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The Little Book of Common Sense Investing: The Only Way to Guarantee Your Fair Share of Stock Market Returns (Little Books. Big Profits) Hardcover – October 16, 2017
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From the Inside Flap
"Rather than listen to the siren songs from investment managers, investorslarge and smallshould instead read Jack Bogle's The Little Book of Common Sense Investing."
The Bestselling Investing "Bible" Offers New Information, New Insights, and New Perspectives
The Little Book of Common Sense Investing is the classic guide to getting smart about the market. Legendary mutual fund pioneer John C. Bogle reveals his key to getting more out of investing: low-cost index funds. Bogle describes the simplest and most effective investment strategy for building wealth over the long term: buy and hold, at very low cost, a mutual fund that tracks a broad stock market Index such as the S&P 500.
While the stock market has tumbled and then soared since the first edition of The Little Book of Common Sense Investing was published in April 2007, Bogle's investment principles have endured and served investors well. This tenth anniversary edition includes updated data and new information but maintains the same long-term perspective as its predecessor.
Bogle has also added two new chapters designed to provide further guidance to investors: one on asset allocation, the other on retirement investing.
A portfolio focused on index funds is the only investment that effectively guarantees your fair share of stock market returns. This strategy is favored by Warren Buffett, who said this about Bogle: "If a statue is ever erected to honor the person who has done the most for American investors, the hands-down choice should be Jack Bogle. For decades, Jack has urged investors to invest in ultra-low-cost index funds. . . . Today, however, he has the satisfaction of knowing that he helped millions of investors realize far better returns on their savings than they otherwise would have earned. He is a hero to them and to me."
Bogle shows you how to make index investing work for you and help you achieve your financial goals, and finds support from some of the world's best financial minds: not only Warren Buffett, but also Benjamin Graham, Paul Samuelson, Burton Malkiel, Yale's David Swensen, Cliff Asness of AQR, and many others.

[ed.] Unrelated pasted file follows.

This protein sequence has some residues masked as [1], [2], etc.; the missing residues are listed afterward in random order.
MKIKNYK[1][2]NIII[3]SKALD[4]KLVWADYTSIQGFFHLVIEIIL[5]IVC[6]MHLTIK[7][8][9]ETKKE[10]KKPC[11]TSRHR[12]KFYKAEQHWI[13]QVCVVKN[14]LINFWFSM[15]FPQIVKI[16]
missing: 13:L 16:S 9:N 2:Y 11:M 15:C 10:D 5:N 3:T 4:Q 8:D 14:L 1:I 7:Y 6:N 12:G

This new edition of The Little Book of Common Sense Investing offers you the same solid strategy as its predecessor for building your financial future.
- Build a broadly diversified, low-cost portfolio without the risks of individual stocks, manager selection, or sector rotation.
- Forget the fads and marketing hype, and focus on what works in the real world.
- Understand that stock returns are generated by three sources (dividend yield, earnings growth, and change in market valuation) in order to establish rational expectations for stock returns over the coming decade.
- Recognize that in the long run, business reality trumps market expectations.
- Learn how to harness the magic of compounding returns while avoiding the tyranny of compounding costs.
While index investing allows you to sit back and let the market do the work for you, too many investors trade frantically, turning a winner's game into a loser's game. The Little Book of Common Sense Investing is a solid guidebook to your financial future.
From the Back Cover
PRAISE FOR THE LITTLE BOOK OF COMMON SENSE INVESTING
"Jack Bogle's remarkable career spans the spectrum from lonely iconoclast to celebrated rock star. His conception and development of index funds transformed the investment world for individuals and institutions alike. Countless millions of investors have purchased index funds because of Jack. But, simply being an indexer is insufficient. Successful investors embrace the principles undergirding the rationale for index funds and understand the pitfalls hindering the effective execution of an investment plan. The Little Book of Common Sense Investing provides the tools required to implement a winning portfolio strategy. Read it and win!"
DAVID F. SWENSEN, Chief Investment Officer, Yale University
"What Gutenberg was to the printing press, Henry Ford to the automobile, and Shakespeare to the English language, Jack Bogle is to finance. The Little Book of Common Sense Investing packs into 270 short pages the distilled genius of the nearly seven decades he's spent revolutionizing the process for everyone, from the smallest IRA holder to the largest pension and endowment funds. Read, enjoy, and profit."